Any observant visitor could see how this kaizen mind started at this micro level of work and extended throughout the plant. The material handlers were working at a pitch that was ten times the takt time, making their delivery rounds precisely every 170 seconds. Line-side inventory was minimal — if they are ever late, the line will stop because the workers will have no parts. They used a nearby yamazumi board for weekly reallocation of work elements they were improving daily — just like they write in the textbooks — except better.
Did I mention that the team was working to save half a second?
But what excited me most about this hotbed of problem-solving was not merely the satisfaction one gets by observing people making tangible improvements in their immediate work. You could see how these engaged team players were thinking hard about sharing their gains with the upper levels. You could see that this attitude was a deeply ingrained part of the culture — that leaders were guiding this focus on improvement to strengthen the capability of the overall plant and that they were getting each person to take the initiative to improve in alignment with company objectives.
And this represented the essence of transformational leadership for me: these team leaders (in their words) were not, ultimately, solving problems — but developing problem solvers. And they did so not through a blind trust, or by giving orders, or fixing defects: they did so through a mindful presence at the gemba, which developed the skills and capabilities of their team.
This type of leadership takes place best when you know the work itself. And such an approach contrasts sharply with many prevailing views of leadership.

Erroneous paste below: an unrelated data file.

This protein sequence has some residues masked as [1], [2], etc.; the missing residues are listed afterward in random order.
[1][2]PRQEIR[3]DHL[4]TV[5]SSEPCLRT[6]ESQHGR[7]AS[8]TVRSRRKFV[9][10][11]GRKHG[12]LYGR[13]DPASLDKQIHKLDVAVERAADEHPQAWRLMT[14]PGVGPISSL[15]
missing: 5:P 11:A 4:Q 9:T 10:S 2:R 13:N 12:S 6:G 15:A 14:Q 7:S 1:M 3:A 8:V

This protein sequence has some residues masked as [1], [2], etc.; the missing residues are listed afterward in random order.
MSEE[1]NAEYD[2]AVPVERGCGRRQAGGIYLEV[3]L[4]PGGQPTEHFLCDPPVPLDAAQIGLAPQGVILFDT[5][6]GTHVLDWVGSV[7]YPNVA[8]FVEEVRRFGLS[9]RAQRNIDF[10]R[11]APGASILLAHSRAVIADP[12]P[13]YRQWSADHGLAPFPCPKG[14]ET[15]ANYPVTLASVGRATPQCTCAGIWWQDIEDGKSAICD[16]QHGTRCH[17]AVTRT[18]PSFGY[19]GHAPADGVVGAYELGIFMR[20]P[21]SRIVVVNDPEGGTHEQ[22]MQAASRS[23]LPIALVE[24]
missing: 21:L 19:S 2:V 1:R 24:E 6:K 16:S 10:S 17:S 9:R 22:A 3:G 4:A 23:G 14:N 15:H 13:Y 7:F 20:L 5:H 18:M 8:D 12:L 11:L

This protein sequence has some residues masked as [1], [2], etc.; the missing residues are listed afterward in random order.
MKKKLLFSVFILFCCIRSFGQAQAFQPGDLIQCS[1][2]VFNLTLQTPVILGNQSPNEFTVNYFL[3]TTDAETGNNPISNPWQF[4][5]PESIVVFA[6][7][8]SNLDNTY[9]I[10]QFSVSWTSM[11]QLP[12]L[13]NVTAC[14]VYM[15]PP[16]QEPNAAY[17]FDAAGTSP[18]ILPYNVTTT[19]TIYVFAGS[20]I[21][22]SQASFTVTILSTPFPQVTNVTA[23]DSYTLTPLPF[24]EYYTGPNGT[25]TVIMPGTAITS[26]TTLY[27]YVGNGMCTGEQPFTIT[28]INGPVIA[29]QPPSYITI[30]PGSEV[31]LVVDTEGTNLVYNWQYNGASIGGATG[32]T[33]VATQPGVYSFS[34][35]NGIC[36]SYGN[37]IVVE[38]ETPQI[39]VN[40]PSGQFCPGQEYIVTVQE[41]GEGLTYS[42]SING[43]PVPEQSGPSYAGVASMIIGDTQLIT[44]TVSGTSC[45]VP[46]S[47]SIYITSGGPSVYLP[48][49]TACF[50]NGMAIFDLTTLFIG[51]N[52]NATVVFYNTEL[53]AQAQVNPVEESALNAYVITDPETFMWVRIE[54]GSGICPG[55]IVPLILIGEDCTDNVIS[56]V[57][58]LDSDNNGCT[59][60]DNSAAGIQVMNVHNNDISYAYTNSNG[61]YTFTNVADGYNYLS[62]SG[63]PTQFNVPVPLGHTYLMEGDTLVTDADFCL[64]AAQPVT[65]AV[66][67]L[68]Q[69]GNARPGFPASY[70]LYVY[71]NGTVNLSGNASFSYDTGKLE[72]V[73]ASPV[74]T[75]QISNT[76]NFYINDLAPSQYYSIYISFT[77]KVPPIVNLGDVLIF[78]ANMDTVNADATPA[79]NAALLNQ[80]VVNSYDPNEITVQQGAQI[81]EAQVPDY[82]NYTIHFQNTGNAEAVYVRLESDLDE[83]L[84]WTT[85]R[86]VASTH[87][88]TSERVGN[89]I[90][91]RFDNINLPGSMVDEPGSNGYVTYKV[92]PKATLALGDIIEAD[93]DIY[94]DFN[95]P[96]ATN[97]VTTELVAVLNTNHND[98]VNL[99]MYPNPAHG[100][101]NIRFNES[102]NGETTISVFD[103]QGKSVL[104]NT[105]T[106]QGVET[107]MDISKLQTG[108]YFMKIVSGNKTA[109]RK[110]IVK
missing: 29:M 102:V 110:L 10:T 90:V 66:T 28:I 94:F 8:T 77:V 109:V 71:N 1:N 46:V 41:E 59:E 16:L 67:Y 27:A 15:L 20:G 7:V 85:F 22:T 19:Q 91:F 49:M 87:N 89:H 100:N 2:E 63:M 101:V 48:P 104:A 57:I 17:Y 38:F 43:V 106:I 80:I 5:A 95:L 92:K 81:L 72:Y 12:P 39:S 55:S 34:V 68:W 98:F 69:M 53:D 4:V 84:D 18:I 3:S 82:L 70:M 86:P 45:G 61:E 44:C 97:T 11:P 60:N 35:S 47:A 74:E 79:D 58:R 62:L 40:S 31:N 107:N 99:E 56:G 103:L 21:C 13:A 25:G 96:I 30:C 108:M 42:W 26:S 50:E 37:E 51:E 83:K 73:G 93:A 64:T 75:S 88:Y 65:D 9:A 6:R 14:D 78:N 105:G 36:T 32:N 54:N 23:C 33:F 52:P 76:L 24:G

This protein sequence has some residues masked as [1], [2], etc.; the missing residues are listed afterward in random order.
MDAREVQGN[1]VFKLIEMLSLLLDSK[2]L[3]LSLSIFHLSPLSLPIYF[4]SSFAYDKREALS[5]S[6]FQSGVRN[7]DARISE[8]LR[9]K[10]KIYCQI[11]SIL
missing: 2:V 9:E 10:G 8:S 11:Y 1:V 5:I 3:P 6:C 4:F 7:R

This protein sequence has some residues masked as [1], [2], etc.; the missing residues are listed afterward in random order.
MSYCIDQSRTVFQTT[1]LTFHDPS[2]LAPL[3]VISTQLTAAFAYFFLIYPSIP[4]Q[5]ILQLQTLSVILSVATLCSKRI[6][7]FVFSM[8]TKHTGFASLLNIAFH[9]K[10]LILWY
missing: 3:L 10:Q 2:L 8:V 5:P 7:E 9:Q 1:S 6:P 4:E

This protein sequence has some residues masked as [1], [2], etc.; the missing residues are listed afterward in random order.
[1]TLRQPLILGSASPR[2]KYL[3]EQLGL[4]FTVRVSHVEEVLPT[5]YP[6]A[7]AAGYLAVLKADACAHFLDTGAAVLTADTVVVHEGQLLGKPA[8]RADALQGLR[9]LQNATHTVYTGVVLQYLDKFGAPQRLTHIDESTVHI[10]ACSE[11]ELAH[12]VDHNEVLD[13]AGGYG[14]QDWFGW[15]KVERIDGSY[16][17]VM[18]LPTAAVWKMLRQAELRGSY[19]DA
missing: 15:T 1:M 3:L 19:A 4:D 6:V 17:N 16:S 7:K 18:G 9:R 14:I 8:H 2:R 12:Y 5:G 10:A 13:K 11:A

Defining Lean leadership
Lean leadership focuses on creating a problem-solving culture where each member is engaged as an entrepreneurial owner of his or her challenges — shaving off half a second, reducing work-in-process, or making injuries a thing of the past.
At issue is the role of leadership in attaining the ideal lean enterprise. What role does leadership play in the creation of the system? How do you achieve that? Leadership has a dynamic role that should adapt to different circumstances, depending on the problem to be solved. Art Byrne describes the role of leadership in establishing a complete enterprise and the sometimes dramatic action required to do that.
The Herman Miller example demonstrates the actualization of problem-solving culture comprised of relentless lean practice. Above all, the objective should be to establish a system that is not dependent on any individual. As the organization matures, the role and behaviors of the leaders may change, as do the problems and challenges themselves.
Editor’s Note: This Lean Post is an updated version of an article published on December 13, 2012, one of the most popular posts about this vital lean practice.